Australian researchers have estimated more than 300,000 South Africans died unnecessarily from government mishandling of HIV in the period 2000-2005.
A case study by the University of Southern Queensland has slammed former South African president Thabo Mbeki and his Minister for Health for their handling of the HIV/AIDS crisis in the early noughties.
The researchers estimated that delays in implementing a national antiretroviral therapy to provide publicly funded treatment for people living with HIV led to the untimely death of 330,000 people, and cost the South African government around $US15 billion in loss of productivity.
The study highlighted the dire impact political denial and inaction can have, placing most of the blame on Mbeki and his then health minister Dr Manto Tshabalala-Msimang’s denial of HIV science.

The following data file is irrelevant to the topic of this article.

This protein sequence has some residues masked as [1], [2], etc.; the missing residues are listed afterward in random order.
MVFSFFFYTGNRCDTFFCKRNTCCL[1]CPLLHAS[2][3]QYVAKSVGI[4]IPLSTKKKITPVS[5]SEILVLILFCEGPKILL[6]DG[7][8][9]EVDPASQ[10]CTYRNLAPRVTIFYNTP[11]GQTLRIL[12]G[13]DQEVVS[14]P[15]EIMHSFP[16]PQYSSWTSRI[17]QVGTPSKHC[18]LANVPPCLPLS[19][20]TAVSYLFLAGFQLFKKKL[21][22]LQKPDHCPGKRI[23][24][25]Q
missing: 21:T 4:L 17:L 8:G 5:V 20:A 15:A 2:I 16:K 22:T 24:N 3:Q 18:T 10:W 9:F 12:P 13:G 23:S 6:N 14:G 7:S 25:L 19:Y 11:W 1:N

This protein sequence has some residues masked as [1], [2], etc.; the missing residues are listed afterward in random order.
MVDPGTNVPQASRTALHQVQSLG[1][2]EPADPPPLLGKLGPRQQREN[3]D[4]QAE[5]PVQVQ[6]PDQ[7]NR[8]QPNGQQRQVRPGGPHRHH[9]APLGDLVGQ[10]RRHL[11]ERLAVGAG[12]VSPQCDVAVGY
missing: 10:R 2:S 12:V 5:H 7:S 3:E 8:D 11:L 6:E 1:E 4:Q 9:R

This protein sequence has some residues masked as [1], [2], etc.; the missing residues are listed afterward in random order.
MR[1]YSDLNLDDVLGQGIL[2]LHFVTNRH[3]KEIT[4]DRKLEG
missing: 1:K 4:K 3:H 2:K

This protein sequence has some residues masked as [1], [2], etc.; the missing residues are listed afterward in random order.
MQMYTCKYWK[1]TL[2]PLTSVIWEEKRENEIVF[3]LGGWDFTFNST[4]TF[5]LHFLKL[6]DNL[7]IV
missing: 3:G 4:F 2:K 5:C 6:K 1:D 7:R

From the time of his induction in 1999, Mbeki contested widely-accepted HIV science, claiming for a period that AIDS was not caused by HIV. He stalled on providing readily available antiretroviral therapies in the belief that certain therapies were toxic.
Tshabalala-Msimang worsened this by promoting beetroot, garlic and lemon, and general nutrition as the key to combatting the effects of HIV/AIDS.
It took until 2002 for the government to implement a national strategy for handling the HIV crisis which continued to grow until the country had taken the title of having the world’s worst epidemic.

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